April 16, 2019
AWS CloudTrail is a service that “enables governance, compliance, operational auditing, and risk auditing of your AWS account.” It continuously monitors accounts and it is one of the most valuable and probably the best data source for security analysis in AWS. Security and Operations teams love Cloudtrail because of the added visibility into user and resource activity across their AWS infrastructure.
Getting ahead of a potential compromises and being able to respond quickly is the name of the game when providing operational security. There are several industry-standard documents that outline how to best prepare for securing an AWS accounts. A very well-known one is the CIS Benchmark document which includes many best-practice security recommendations ranging from properly configuring IAM, to enabling Logging, to Monitoring etc. CloudTrail plays a central role here and its data can help reveal potential security gaps, assist in detecting early signs of compromise and help you stay compliant with your security policies and requirements. Therefore, extracting these insights as close to real-time as possible becomes a security necessity. This is where Cribl helps. With Cribl you can ingest CloudTrail logs natively using the Serverless Forwarding App and in real-time you can:
Let’s dive in and see how to collect, filter/route, categorize and check/score CloudTrail data with Cribl.
First, if you haven’t already done so, see our previous blog post: Serverless data forwarding to Cribl for AWS Services for a detailed walkthrough on how to collect CloudTrail data serverlessly.
Next, let’s de-noise our events so that we have a lean stream of data to work with. Everything is way more efficient and faster when working with clean data.
eventNamethat fit this criteria:
/(^Describe|^List|^Get)/.test(eventName). These voluminous, read-only events tend to be not that useful in security analysis. For example, here are top 10 eventNames from our sample/lab environment.
eventName count ------------------------------ DescribeTargetHealth 311198 DescribeInstances 263879 DescribeRouteTables 263072 AssumeRole 149884 DescribeInstanceStatus 113441 DescribeServices. 87955 DescribeTable 86896 GetBucketLocation 44775 DescribeVolumes 44067 GetBucketEncryption 43641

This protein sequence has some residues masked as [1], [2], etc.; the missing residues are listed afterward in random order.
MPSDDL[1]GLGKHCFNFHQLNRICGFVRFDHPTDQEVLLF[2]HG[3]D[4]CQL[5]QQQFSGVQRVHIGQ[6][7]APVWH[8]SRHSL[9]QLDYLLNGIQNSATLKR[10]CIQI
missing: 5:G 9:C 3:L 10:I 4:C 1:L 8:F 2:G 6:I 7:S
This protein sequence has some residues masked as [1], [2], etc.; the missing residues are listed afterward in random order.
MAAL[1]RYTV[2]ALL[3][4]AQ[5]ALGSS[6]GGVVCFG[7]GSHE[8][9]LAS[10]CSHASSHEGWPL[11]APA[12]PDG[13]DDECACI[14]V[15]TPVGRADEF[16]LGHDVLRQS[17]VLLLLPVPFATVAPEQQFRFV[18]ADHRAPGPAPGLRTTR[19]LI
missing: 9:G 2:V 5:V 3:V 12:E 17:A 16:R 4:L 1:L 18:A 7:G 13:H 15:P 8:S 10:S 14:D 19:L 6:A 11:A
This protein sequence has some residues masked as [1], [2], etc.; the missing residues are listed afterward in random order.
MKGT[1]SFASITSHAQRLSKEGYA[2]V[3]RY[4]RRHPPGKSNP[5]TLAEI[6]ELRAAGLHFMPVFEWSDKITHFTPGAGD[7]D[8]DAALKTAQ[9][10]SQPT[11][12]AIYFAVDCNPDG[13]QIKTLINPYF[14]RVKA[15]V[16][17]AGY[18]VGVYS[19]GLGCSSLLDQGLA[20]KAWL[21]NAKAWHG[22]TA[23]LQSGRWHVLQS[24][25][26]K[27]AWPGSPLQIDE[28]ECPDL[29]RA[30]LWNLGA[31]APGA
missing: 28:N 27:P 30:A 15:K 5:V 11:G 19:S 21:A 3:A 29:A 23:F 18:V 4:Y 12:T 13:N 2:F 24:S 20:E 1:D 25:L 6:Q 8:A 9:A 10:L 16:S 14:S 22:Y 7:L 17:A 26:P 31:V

Note: Additional trimming happens below.
Yet another alternative to dropping or suppressing events is routing them to different locations. E.g. you can send full fidelity stream to archive while sending an important subset to an analytics platform.
Not all CloudTrail data is created equal. Even when filtering or suppressing read-only events, there is still a lot left to sift through. One way to address this is to introduce categories for important or notable events. Think of this step as prep work that will pay dividends in the future; it will make your analysis easier and response faster.
Here we will use a lookup table to categorize events – in real-time – with labels that best describe the context in which that activity belongs to. For instance, events that indicate security-relevant S3 bucket configuration changes are labelled with
S3BucketActivity. Sample association table:
eventName,securityEventCategory ConsoleLogin,LoginActivity PutBucketAcl,S3BucketActivity PutBucketPolicy,S3BucketActivity ... ReplaceNetworkAclAssociation,NetworkACLActivity CreateCustomerGateway,GatewayActivity ... StopLogging,CloudTrailActivity DeleteGroupPolicy,IAMPolicyActivity
The context and what’s important naturally depends on threat model and from one account to another. The lookup table approach accommodates this by allowing editing. You can add/remove/change the categories per your needs.
To label the data, we use a Lookup function that enriches each event with a
securityEventCategory field if a matching
eventName is found.
CloudTrail events may contain other indications of security-relevant activity that cannot be done with a Lookup function. This needs conditional checking across multiple fields. For instance, checking for console authentication failures requires to evaluate
eventName=='ConsoleLogin' && errorMessage=='Failed authentication'
To do this an Eval function is used to assign the
securityEventCategory field an appropriate value if a check returns true. The value can be a label (string) or, if a scoring model is introduced, a number. Numerical scoring is useful when further statistical analysis is done in downstream analytic platforms or when filtering is needed avoid alert fatigue.
With Cribl these checks can be articulated effortlessly given the expressibility of the language. In fact, most of the CIS Benchmark document recommendations that deal with CloudTrail events can be codified easily.
Some CloudTrail events contain fields with enormously sized payloads. For example, the
sessionToken value in
AssumeRole events is close to 1KB! With Cribl you can be very surgical and target these fields independently – we can either toss it out or trim it down. We can do this with the Parser function in reserialize mode; it has the capability to remove/keep any fields before converting the JSON object/event into a string and sending it downstream.
CloudTrail logs are critical for operating your AWS infrastructure. With added context and checks they can become invaluable for security operations. Cribl makes it super easy to bring in additional insights in real-time and enable you to get ahead of potential compromises, decrease response time and ultimately improve your security posture.
If you’d like to work with these configurations get them for free in GitHub.
Enjoy it! — The Cribl Team